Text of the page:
Our image of an electric car is usually of a luxury model, or maybe a mid-range vehicle incapable of big consumer buy-in because of still being significantly more expensive than conventional vehicles, despite high subsidies.
This is why researchers around the world are looking into alternative concepts, for example in Aachen, Germany. e.GO is an electric vehicle spin-off from RWTH Aachen University, that is digitizing its processes from the very start. This real-life example is the focus of the CeBIT special Digitization Live display in Hall 5.
Does an electric car need to be universally usable to be economically viable? Should it be built according to the models used for today's passenger cars? With start-up costs in the high triple- or quadruple-digit millions? And five or six years of run-up time needed before series production?
The answer from Aachen to all of these questions is: No. Aachener StreetScooter, launched in 2010 and acquired by Deutsche Post DHL Group in 2014, was an earlier project that chose its own path, leading to the production of application-specific electric delivery vehicles.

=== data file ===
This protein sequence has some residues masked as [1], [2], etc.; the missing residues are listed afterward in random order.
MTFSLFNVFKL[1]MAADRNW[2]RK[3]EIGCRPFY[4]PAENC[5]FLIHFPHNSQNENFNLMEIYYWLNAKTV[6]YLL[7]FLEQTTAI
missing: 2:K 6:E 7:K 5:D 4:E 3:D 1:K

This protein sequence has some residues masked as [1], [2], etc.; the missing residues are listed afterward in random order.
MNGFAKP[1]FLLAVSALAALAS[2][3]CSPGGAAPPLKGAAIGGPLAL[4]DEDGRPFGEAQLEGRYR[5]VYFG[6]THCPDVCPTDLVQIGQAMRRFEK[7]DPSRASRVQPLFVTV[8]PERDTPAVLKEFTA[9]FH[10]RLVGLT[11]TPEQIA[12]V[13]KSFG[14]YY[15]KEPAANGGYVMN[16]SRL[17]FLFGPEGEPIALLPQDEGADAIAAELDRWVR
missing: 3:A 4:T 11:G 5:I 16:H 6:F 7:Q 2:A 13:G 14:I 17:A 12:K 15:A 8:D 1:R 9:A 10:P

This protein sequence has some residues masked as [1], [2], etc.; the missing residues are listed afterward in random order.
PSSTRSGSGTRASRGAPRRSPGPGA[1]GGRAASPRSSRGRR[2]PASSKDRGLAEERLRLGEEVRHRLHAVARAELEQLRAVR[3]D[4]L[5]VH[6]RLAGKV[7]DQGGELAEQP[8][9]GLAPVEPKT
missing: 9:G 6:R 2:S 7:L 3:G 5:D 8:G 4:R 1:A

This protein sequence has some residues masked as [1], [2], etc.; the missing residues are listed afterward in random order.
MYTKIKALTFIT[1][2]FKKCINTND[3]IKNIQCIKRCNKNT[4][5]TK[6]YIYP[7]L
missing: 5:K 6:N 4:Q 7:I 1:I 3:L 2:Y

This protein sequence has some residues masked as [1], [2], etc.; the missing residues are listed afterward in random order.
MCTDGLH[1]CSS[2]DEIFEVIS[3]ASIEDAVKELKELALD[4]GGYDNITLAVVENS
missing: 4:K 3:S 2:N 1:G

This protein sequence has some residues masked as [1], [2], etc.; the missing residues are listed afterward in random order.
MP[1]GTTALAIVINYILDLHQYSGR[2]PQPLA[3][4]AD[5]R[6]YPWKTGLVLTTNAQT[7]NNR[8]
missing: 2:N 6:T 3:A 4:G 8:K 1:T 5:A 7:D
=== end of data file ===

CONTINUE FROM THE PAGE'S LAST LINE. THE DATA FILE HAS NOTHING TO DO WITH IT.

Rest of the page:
e.GO Mobile was founded in spring 2015 and follows a similar path towards affordable electromobility: The entry-level model e.GO Life should come in at €15,900 (not counting the electric car buyer's premium) and offer plenty of driving pleasure and practicality for short-range travel.
Visitors to CeBIT can see just how this is achieved in Hall 5, where e.GO products, production and processes form the centerpiece of the Digitization Live special exhibit. To offer a full 360-degree look at this digital approach, e.GO's technology partners PTC , PSI , justSelling and exceet are also taking part.
How can such comparatively low prices be achieved in small batches? The Aachen-based founders working under Professor Günther Schuh, CEO of e.GO Mobile, rely on an unconventional product and manufacturing architecture. The startup's organization follows the model of a digitally native, agile company that cooperates closely with partners.
When the Aachen team prepares for their development sprint, they deliberately apply the iterative approach familiar from the software industry, to maximize the e.GO electric cars' maturity in the shortest time possible. The interaction of digitally defined requirements, constructions and validation using physical (partial) prototype builds drives this dynamic.
Compared to the usual mode of vehicle development, the team targets double the speed at one-tenth of the development budget.